Many authors use irony as a way of questioning the reader or emphasizing a central idea. A literary device, such as irony, can only be made simple with the help of examples. Irony can help a reader to better understand certain parts of a novel. F. Scott Fitzgerald helps the reader to recognize and understand his use of irony by giving key examples throughout The Great Gatsby. Fitzgerald uses Gatsby’s lush parties, Myrtle’s death, Gatsby’s death, and the title of the novel to demonstrate how irony plays a key role in the development of the plot.
Gatsby displays his new money by throwing large, extravagant parties. The old money establishment of East Egg think Gatsby does this to show off his new money, but his motif is different. Jordan states, “I think he half expected her to wander into one of his parties” (Fitzgerald 64). This shows that even Daisy’s friends know what the parties are centered around. Gatsby waits for Daisy to walk in one night, wanting her to see everything he has become, but she never does. He does it all for her: the money, the house, the cars, the criminal activities, everything. It takes Gatsby finding Daisy, to get her there. Gatsby tells Nick in a panic, “She didn’t like it,” he insisted. “She didn’t have a good time” (Fitzgerald 87). Ironically, Daisy does not enjoy the parties as much as Gatsby wants her too. She loves his new found wealth, but that still is not enough for her. Gatsby’s lack of understanding concerning the attraction of his money is described as follows:
As a romantic, Jay Gatsby does not understand how money actually works in American life. He believes that if he is rich, then Daisy can be his. This is displayed most powerfully and poignantly in the scene where Gatsby shows Daisy and Nick the shirts he has tailored for him in London: He hauls them out in a rainbow of color and fabric, almost filling the room with the tangible yet useless symbols of his wealth. (Kellman 782)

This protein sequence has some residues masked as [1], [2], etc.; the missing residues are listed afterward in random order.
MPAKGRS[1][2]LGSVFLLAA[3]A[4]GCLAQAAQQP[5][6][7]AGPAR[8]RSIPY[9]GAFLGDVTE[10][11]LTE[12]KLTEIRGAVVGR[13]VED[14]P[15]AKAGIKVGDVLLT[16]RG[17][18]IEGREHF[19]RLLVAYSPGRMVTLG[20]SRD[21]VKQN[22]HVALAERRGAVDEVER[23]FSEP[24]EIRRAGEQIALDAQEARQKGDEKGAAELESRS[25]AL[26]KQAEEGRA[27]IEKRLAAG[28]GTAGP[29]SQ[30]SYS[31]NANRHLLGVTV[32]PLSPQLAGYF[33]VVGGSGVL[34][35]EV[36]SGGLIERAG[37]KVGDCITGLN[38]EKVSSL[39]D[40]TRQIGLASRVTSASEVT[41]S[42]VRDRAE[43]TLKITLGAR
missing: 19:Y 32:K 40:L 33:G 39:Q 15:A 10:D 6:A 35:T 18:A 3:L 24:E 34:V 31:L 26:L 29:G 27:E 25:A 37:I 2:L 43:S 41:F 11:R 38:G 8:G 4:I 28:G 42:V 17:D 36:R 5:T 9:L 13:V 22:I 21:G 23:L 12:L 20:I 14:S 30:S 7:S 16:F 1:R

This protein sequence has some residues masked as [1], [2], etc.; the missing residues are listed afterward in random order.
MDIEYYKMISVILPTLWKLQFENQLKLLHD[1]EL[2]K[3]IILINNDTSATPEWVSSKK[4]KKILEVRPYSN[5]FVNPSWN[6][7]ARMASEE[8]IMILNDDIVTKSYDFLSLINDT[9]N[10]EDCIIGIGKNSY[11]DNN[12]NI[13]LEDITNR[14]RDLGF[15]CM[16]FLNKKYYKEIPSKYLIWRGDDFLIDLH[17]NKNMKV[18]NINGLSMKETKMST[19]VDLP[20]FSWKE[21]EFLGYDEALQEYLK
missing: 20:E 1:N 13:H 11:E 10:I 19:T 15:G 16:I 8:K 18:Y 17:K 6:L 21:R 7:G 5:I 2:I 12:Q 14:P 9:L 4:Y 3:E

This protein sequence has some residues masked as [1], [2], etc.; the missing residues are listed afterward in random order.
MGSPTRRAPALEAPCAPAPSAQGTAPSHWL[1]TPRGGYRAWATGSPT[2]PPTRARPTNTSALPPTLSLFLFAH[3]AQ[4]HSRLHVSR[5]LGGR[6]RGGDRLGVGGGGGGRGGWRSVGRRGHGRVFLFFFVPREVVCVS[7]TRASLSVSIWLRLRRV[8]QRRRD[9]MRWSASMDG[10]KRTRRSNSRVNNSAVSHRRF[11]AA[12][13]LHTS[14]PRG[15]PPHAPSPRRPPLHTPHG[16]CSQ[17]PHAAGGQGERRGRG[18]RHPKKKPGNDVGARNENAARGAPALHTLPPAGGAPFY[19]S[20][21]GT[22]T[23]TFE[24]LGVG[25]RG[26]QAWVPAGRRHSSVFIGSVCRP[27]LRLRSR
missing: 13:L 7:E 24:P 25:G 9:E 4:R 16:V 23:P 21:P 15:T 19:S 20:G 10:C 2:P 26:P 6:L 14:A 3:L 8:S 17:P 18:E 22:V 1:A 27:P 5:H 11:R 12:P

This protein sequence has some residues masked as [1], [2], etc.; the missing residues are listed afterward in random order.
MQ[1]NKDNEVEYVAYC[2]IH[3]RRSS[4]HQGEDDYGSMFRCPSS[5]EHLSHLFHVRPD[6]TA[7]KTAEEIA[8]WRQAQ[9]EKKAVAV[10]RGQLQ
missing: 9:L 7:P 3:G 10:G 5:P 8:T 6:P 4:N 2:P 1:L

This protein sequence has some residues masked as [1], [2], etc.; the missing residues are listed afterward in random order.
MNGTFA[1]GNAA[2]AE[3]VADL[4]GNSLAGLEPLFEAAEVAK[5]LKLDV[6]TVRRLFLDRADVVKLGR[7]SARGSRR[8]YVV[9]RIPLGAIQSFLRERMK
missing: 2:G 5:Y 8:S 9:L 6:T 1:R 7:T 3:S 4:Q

Another prime example explaining how Gatsby thinks money can win over Daisy’s love. Daisy is born and raised into money so she has a clearer view on Gatsby’s wealth and does not buy into it. She understands the value of money in American society and Gatsby admits it when he states, “Her voice is full of money” (Fitzgerald 93). Ironically she is a more realistic, hard headed character and is not deceived by Gatsby’s games (Kellman 782). Gatsby’s lush parties are not the only example of irony that propels the plot forward. The death of Myrtle Wilson also presents an ironic twist.
Myrtle Wilson, the wife of George, and the lover of Tom Buchanan, is brutally murdered toward the end of the novel. After an uncivilized afternoon in New York, Daisy and Gatsby head swiftly back to East Egg. Gatsby explains to Nick, “It all happened in a minute, but it seemed to me that she wanted to speak to us, thought we were somebody she knew” (Fitzgerald 109). Myrtle ran out toward the car looking for Tom but sadly for her it is not him. Many know...